Covid-19: Engaging with Complexity — If Not Now, When?

In a period of uncertainty will ‘complexity science’ lead the way in helping us make sense of the the constantly shifting adjustments people make in the natural cycle of the world?

This essay was first published in the free digital pamphlet 12 Perspectives on
the Pandemic: International Social Science Thought Leaders Reflect on Covid-19.

This Covid-19 pandemic has rapidly unleashed a tsunami of complexity and uncertainty. In the midst of it all, political and business leaders are under intense pressure to make their leadership count. But old narratives of certainty won’t work. We must bring complexity science, the science of uncertainty, out of the shadows and use it to inform leadership practice. If not now, when?

Complexity Science, The Science Of Uncertainty

Complexity science is the science of uncertainty. It helps us understand how the world, and the social world, really works. It reveals that far from being stable and certain, the familiar patterns of everyday life are continually recreated. What creates that sense of stability is a multitude of small adjustments that people make to one another, and to the physical world, every minute of every day.

Over time, complex social systems tend to become more entangled. Interdependencies mean that effects can spread rapidly across a system. Increasing globalization, fueled by the ease of travel and the power of technology, has created intricate interdependencies between countries. We have seen the effects of that entanglement in the rapid, global spread of the Covid-19 virus. We have seen it in the fast, worldwide spread of information, from scientific evidence to wild rumours.

Uncertainty abounds. What is known, clinically and behaviourally, is completely dwarfed by the unknown. We do not and cannot yet know how this pandemic will play out. We do not know whether life will return, in time, to a more familiar pattern, or whether it will be irrevocably changed in fundamental ways.

Action Amidst Uncertainty

Yet, we must take action. Amidst unprecedented uncertainty, individuals must make practical decisions about their day-to-day behaviour and how they live their daily lives. Business leaders must make decisions about their organization’s policies and practices. Political leaders must make decisions about national policies and how best to gain compliance.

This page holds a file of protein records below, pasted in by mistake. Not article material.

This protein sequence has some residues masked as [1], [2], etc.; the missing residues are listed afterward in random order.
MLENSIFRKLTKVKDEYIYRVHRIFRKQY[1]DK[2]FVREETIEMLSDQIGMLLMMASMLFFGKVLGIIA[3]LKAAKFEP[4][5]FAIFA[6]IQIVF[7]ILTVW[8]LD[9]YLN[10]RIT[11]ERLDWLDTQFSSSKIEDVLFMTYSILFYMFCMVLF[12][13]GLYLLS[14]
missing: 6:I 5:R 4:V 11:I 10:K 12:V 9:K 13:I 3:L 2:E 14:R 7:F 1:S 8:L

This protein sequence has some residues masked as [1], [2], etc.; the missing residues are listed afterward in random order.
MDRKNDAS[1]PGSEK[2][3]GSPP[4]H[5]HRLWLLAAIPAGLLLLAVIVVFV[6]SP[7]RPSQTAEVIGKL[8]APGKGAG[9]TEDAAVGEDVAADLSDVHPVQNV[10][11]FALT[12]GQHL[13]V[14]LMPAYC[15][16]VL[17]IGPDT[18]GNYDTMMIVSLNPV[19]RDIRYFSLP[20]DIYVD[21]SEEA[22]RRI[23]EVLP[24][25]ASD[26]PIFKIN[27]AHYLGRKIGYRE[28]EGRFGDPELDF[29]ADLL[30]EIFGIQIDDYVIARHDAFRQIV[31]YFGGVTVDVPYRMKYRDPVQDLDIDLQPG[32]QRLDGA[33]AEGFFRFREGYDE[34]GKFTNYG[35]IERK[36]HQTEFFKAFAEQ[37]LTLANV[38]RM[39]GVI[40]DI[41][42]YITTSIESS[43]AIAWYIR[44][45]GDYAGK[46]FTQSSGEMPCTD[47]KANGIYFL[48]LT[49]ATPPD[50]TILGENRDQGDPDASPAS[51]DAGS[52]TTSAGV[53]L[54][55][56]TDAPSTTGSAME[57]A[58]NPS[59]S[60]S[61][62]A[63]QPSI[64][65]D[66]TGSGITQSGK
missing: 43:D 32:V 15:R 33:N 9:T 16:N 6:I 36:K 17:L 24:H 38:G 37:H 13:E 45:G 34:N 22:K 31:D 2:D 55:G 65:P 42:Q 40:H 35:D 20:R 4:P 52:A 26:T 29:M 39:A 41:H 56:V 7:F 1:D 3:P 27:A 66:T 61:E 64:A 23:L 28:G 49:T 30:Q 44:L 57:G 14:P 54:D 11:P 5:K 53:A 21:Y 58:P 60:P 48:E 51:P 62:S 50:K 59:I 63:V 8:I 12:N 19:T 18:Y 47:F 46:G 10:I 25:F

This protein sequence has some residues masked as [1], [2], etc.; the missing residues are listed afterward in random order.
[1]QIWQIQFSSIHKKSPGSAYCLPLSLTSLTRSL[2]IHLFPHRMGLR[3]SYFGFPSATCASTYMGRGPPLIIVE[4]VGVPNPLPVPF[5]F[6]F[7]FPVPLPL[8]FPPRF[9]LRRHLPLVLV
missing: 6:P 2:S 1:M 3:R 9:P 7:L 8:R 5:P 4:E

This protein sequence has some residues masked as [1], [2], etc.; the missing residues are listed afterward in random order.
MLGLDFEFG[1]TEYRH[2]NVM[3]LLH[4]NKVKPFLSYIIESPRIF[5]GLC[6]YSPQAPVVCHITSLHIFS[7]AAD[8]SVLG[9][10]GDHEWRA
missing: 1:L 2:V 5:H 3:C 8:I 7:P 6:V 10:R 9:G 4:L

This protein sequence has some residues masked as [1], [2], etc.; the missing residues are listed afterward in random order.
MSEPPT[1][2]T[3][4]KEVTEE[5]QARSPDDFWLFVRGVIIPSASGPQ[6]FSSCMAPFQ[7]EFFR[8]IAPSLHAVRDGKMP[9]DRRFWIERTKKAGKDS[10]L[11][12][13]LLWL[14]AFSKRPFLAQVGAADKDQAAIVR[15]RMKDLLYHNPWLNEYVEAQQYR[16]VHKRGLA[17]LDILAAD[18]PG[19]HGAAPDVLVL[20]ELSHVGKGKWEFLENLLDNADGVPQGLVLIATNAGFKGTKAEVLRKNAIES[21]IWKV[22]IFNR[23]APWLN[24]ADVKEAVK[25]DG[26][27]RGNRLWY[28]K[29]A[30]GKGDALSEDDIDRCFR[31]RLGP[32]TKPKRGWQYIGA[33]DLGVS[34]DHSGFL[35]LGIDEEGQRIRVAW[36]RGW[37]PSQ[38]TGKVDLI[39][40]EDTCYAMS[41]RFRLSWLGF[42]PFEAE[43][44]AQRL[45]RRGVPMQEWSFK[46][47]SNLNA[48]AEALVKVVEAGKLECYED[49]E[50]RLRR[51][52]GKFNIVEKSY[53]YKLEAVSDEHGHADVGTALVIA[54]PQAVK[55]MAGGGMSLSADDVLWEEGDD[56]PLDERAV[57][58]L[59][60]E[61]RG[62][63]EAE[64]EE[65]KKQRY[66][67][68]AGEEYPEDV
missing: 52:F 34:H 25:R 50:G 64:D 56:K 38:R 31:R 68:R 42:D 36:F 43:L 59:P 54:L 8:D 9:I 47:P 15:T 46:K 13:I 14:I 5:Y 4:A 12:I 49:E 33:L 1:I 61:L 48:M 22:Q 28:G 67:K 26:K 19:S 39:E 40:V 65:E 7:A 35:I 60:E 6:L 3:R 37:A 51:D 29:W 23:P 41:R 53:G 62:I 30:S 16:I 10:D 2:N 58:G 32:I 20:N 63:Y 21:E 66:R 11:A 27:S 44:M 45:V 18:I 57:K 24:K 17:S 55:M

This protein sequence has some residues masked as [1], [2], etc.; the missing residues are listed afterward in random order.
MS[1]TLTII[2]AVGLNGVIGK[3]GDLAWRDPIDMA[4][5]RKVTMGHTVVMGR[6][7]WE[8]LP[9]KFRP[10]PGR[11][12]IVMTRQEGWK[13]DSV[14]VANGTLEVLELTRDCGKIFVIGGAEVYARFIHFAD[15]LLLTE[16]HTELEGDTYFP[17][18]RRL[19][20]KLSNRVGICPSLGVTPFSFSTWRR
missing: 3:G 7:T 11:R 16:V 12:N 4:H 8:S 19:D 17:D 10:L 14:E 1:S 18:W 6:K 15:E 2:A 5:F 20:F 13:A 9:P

In Charge, But Not In Control

Formal leaders remain in charge of businesses and public policy, while being in the midst of complexity and change, with scant information. They are under intense scrutiny as people seek certainty in an increasingly uncertain environment, so what they say and do, including failing to say and do anything, really matters. It is abundantly clear that formal leaders are on the receiving end of changing public opinion and emergent patterns of behaviour, as well as decisions made in other domains. They remain in charge when they cannot either predict or control what happens.

What Leaders Do And Say Matters

This does not mean ‘anything goes’. Far from it. Our new normal is emerging unpredictably right now. So, action, including inaction, really matters. It is the very stuff of emergence.

“It is time for those who are in charge in organizations and governments to take complexity science insights seriously.”

In a changing world, we cannot rely on the shorthand of habit. We must rethink the consequences of action and inaction. Keeping our lives on a familiar track requires us to rethink and adjust many things that we took for granted just days ago. Instead of reacting quickly and automatically, we must continually recalibrate our normal repertoire of responses, to rethink their consequences, and actively choose the best we can for the changing circumstances. We must stay alert to and to search for new and creative ways to keep things going, as the world changes, and as our actions collectively change the world. This moves us from fast, automatic thinking to slower, deliberate thinking which increases our cognitive load. Added to that, many of us are feeling a greater emotional burden, often negative, such as worry, anxiety, fear, guilt and more. It is emotionally as well as cognitively exhausting.

Out of the Shadows

Over the last 25 years, complexity science research in business and management has made significant progress. While there are no simple answers, we know a lot to help leaders make informed leadership choices. In the past, complexity science messages about remaining in charge without being in control, permanent uncertainty, change and interdependencies have proved too radical, too unpalatable for the mainstream. Now they seem only too obvious.

It is time for those who are in charge in organizations and governments to take complexity science insights seriously. If not now, when?

[Title Image via Getty Images.]

Sharon Varney

Sharon has deep expertise working in large, complex organisations. Her award-winning doctoral research, which has a very practical edge, explored the complex dynamics of organisational change and the role of change leaders within it.

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